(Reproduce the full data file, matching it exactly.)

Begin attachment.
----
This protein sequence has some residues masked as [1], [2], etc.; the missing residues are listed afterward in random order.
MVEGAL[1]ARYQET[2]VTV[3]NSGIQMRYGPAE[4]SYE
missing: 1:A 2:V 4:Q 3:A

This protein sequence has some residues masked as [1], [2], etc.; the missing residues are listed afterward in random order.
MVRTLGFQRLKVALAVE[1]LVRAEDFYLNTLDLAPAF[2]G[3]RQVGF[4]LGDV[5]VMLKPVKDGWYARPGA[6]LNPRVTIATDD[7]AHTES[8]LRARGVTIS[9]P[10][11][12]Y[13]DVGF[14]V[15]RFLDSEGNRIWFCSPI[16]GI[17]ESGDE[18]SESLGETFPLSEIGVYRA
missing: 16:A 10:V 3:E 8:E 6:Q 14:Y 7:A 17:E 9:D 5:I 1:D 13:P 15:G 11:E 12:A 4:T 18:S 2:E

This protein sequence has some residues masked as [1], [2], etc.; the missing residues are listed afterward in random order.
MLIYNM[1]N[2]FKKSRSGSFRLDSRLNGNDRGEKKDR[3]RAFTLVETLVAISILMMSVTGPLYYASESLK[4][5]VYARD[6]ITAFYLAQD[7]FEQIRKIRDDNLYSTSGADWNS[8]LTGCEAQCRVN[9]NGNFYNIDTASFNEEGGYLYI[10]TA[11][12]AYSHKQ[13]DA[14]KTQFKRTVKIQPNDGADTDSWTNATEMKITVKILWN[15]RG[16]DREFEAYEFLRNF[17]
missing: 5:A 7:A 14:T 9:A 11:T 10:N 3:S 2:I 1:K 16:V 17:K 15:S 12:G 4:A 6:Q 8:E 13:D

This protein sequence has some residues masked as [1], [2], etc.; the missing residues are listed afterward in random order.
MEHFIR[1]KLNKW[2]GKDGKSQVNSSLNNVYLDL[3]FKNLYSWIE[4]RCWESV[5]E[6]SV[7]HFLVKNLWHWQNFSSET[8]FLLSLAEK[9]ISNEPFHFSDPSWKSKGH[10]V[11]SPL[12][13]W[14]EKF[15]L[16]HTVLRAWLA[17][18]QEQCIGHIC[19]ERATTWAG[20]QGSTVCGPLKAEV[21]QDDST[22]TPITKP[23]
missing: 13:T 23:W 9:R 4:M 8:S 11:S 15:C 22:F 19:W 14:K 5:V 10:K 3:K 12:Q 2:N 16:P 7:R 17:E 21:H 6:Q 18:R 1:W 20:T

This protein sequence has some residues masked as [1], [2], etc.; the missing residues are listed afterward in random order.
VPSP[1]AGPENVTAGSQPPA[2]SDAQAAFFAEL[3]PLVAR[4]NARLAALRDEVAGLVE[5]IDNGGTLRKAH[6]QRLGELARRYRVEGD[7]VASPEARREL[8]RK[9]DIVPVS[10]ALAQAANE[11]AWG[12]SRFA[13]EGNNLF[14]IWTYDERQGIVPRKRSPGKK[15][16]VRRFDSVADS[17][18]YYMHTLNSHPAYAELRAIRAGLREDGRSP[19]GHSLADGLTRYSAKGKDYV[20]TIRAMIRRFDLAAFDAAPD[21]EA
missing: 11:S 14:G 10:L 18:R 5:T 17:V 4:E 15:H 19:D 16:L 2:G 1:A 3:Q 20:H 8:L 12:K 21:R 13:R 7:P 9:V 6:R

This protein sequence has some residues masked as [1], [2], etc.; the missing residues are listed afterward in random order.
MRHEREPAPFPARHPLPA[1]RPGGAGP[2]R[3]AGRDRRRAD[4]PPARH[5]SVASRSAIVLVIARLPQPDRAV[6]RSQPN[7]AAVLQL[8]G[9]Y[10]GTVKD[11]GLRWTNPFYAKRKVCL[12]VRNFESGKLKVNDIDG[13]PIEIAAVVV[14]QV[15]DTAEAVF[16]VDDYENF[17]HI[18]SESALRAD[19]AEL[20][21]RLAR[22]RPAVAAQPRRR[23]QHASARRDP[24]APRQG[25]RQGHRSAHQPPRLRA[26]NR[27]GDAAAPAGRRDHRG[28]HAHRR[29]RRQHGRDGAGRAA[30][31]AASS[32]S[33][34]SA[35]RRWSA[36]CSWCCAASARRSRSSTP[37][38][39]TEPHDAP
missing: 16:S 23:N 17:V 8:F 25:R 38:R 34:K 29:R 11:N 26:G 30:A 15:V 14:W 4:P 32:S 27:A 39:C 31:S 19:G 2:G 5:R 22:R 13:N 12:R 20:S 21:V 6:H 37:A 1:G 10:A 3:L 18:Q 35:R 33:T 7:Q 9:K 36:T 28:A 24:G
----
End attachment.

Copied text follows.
This protein sequence has some residues masked as [1], [2], etc.; the missing residues are listed afterward in random order.
MVEGAL[1]ARYQET[2]VTV[3]NSGIQMRYGPAE[4]SYE
missing: 1:A 2:V 4:Q 3:A

This protein sequence has some residues masked as [1], [2], etc.; the missing residues are listed afterward in random order.
MVRTLGFQRLKVALAVE[1]LVRAEDFYLNTLDLAPAF[2]G[3]RQVGF[4]LGDV[5]VMLKPVKDGWYARPGA[6]LNPRVTIATDD[7]AHTES[8]LRARGVTIS[9]P[10][11][12]Y[13]DVGF[14]V[15]RFLDSEGNRIWFCSPI[16]GI[17]ESGDE[18]SESLGETFPLSEIGVYRA
missing: 16:A 10:V 3:E 8:E 6:Q 14:Y 7:A 17:E 9:D 5:I 1:D 13:P 15:G 11:E 12:A 4:T 18:S 2:E

This protein sequence has some residues masked as [1], [2], etc.; the missing residues are listed afterward in random order.
MLIYNM[1]N[2]FKKSRSGSFRLDSRLNGNDRGEKKDR[3]RAFTLVETLVAISILMMSVTGPLYYASESLK[4][5]VYARD[6]ITAFYLAQD[7]FEQIRKIRDDNLYSTSGADWNS[8]LTGCEAQCRVN[9]NGNFYNIDTASFNEEGGYLYI[10]TA[11][12]AYSHKQ[13]DA[14]KTQFKRTVKIQPNDGADTDSWTNATEMKITVKILWN[15]RG[16]DREFEAYEFLRNF[17]
missing: 5:A 7:A 14:T 9:A 11:T 10:N 3:S 2:I 1:K 16:V 17:K 15:S 12:G 4:A 6:Q 8:E 13:D

This protein sequence has some residues masked as [1], [2], etc.; the missing residues are listed afterward in random order.
MEHFIR[1]KLNKW[2]GKDGKSQVNSSLNNVYLDL[3]FKNLYSWIE[4]RCWESV[5]E[6]SV[7]HFLVKNLWHWQNFSSET[8]FLLSLAEK[9]ISNEPFHFSDPSWKSKGH[10]V[11]SPL[12][13]W[14]EKF[15]L[16]HTVLRAWLA[17][18]QEQCIGHIC[19]ERATTWAG[20]QGSTVCGPLKAEV[21]QDDST[22]TPITKP[23]
missing: 13:T 23:W 9:R 4:M 8:S 11:S 15:C 22:F 19:W 14:K 5:V 10:K 3:K 12:Q 2:N 16:P 7:R 17:E 21:H 6:Q 18:R 1:W 20:T

This protein sequence has some residues masked as [1], [2], etc.; the missing residues are listed afterward in random order.
VPSP[1]AGPENVTAGSQPPA[2]SDAQAAFFAEL[3]PLVAR[4]NARLAALRDEVAGLVE[5]IDNGGTLRKAH[6]QRLGELARRYRVEGD[7]VASPEARREL[8]RK[9]DIVPVS[10]ALAQAANE[11]AWG[12]SRFA[13]EGNNLF[14]IWTYDERQGIVPRKRSPGKK[15][16]VRRFDSVADS[17][18]YYMHTLNSHPAYAELRAIRAGLREDGRSP[19]GHSLADGLTRYSAKGKDYV[20]TIRAMIRRFDLAAFDAAPD[21]EA
missing: 11:S 14:G 10:L 18:R 5:T 17:V 4:E 15:H 19:D 16:L 2:G 1:A 3:Q 20:H 8:L 12:K 21:R 13:R 7:P 9:V 6:R

This protein sequence has some residues masked as [1], [2], etc.; the missing residues are listed afterward in random order.
MRHEREPAPFPARHPLPA[1]RPGGAGP[2]R[3]AGRDRRRAD[4]PPARH[5]SVASRSAIVLVIARLPQPDRAV[6]RSQPN[7]AAVLQL[8]G[9]Y[10]GTVKD[11]GLRWTNPFYAKRKVCL[12]VRNFESGKLKVNDIDG[13]PIEIAAVVV[14]QV[15]DTAEAVF[16]VDDYENF[17]HI[18]SESALRAD[19]AEL[20][21]RLAR[22]RPAVAAQPRRR[23]QHASARRDP[24]APRQG[25]RQGHRSAHQPPRLRA[26]NR[27]GDAAAPAGRRDHRG[28]HAHRR[29]RRQHGRDGAGRAA[30][31]AASS[32]S[33][34]SA[35]RRWSA[36]CSWCCAASARRSRSSTP[37][38][39]TEPHDAP
missing: 16:S 23:N 17:V 8:F 25:R 38:R 34:K 29:R 11:N 26:G 30:A 15:V 14:W 4:P 32:S 27:A 39:C 31:S 19:G 2:G 5:R 22:R 13:N 12:R 20:S 21:V 6:H 37:A 1:G 10:A 3:L 18:Q 35:R 33:T 7:Q 9:K 36:T 28:A 24:G